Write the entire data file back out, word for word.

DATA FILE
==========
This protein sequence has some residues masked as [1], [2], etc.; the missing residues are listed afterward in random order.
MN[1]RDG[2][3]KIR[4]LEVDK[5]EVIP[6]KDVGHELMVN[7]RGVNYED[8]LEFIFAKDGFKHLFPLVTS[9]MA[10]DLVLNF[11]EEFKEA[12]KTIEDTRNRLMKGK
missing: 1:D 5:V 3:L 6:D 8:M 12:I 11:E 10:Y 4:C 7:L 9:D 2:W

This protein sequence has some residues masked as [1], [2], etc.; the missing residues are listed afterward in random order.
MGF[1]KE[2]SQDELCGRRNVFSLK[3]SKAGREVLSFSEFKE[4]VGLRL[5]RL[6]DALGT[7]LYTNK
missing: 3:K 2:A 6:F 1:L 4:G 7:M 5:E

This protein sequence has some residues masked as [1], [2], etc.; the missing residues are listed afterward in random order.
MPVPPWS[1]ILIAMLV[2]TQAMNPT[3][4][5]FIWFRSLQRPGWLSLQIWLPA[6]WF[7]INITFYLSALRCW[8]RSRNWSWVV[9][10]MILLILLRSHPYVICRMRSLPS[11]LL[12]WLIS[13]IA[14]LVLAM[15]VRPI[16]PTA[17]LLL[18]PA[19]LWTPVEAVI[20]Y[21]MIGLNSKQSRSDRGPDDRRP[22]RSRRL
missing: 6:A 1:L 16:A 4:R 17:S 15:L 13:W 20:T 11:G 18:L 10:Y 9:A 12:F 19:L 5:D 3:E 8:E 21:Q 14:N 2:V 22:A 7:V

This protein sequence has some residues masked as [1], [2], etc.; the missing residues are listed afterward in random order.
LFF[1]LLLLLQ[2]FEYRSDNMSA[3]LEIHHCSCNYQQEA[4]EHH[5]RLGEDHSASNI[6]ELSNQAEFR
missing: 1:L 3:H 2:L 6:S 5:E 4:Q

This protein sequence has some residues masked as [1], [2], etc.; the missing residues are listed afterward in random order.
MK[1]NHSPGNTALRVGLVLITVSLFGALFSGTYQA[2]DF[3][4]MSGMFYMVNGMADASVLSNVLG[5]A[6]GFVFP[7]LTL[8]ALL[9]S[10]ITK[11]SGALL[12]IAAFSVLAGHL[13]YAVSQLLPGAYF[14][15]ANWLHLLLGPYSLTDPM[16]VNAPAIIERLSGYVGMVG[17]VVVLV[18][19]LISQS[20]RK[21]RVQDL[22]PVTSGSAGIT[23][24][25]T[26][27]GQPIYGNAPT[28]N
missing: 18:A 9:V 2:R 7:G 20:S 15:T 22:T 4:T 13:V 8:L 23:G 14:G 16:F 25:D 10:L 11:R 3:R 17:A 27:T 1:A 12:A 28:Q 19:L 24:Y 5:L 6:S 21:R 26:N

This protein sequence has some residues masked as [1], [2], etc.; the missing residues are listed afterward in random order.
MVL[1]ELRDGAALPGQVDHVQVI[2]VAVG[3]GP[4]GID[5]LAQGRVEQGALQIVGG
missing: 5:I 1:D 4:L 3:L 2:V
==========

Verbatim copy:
This protein sequence has some residues masked as [1], [2], etc.; the missing residues are listed afterward in random order.
MN[1]RDG[2][3]KIR[4]LEVDK[5]EVIP[6]KDVGHELMVN[7]RGVNYED[8]LEFIFAKDGFKHLFPLVTS[9]MA[10]DLVLNF[11]EEFKEA[12]KTIEDTRNRLMKGK
missing: 1:D 5:V 3:L 6:D 8:M 12:I 11:E 10:Y 4:C 7:L 9:D 2:W

This protein sequence has some residues masked as [1], [2], etc.; the missing residues are listed afterward in random order.
MGF[1]KE[2]SQDELCGRRNVFSLK[3]SKAGREVLSFSEFKE[4]VGLRL[5]RL[6]DALGT[7]LYTNK
missing: 3:K 2:A 6:F 1:L 4:G 7:M 5:E

This protein sequence has some residues masked as [1], [2], etc.; the missing residues are listed afterward in random order.
MPVPPWS[1]ILIAMLV[2]TQAMNPT[3][4][5]FIWFRSLQRPGWLSLQIWLPA[6]WF[7]INITFYLSALRCW[8]RSRNWSWVV[9][10]MILLILLRSHPYVICRMRSLPS[11]LL[12]WLIS[13]IA[14]LVLAM[15]VRPI[16]PTA[17]LLL[18]PA[19]LWTPVEAVI[20]Y[21]MIGLNSKQSRSDRGPDDRRP[22]RSRRL
missing: 6:A 1:L 16:A 4:R 17:S 15:L 13:W 20:T 11:G 18:L 10:Y 9:A 12:F 19:L 5:D 3:E 8:E 21:Q 14:N 2:V 22:A 7:V

This protein sequence has some residues masked as [1], [2], etc.; the missing residues are listed afterward in random order.
LFF[1]LLLLLQ[2]FEYRSDNMSA[3]LEIHHCSCNYQQEA[4]EHH[5]RLGEDHSASNI[6]ELSNQAEFR
missing: 1:L 3:H 2:L 6:S 5:E 4:Q

This protein sequence has some residues masked as [1], [2], etc.; the missing residues are listed afterward in random order.
MK[1]NHSPGNTALRVGLVLITVSLFGALFSGTYQA[2]DF[3][4]MSGMFYMVNGMADASVLSNVLG[5]A[6]GFVFP[7]LTL[8]ALL[9]S[10]ITK[11]SGALL[12]IAAFSVLAGHL[13]YAVSQLLPGAYF[14][15]ANWLHLLLGPYSLTDPM[16]VNAPAIIERLSGYVGMVG[17]VVVLV[18][19]LISQS[20]RK[21]RVQDL[22]PVTSGSAGIT[23][24][25]T[26][27]GQPIYGNAPT[28]N
missing: 18:A 9:V 2:R 7:G 20:S 15:T 22:T 4:T 13:V 8:L 23:G 14:G 16:F 25:D 10:L 11:R 3:R 17:A 27:T 1:A 12:A 28:Q 19:L 24:Y 5:L 6:S 21:R 26:N

This protein sequence has some residues masked as [1], [2], etc.; the missing residues are listed afterward in random order.
MVL[1]ELRDGAALPGQVDHVQVI[2]VAVG[3]GP[4]GID[5]LAQGRVEQGALQIVGG
missing: 5:I 1:D 4:L 3:L 2:V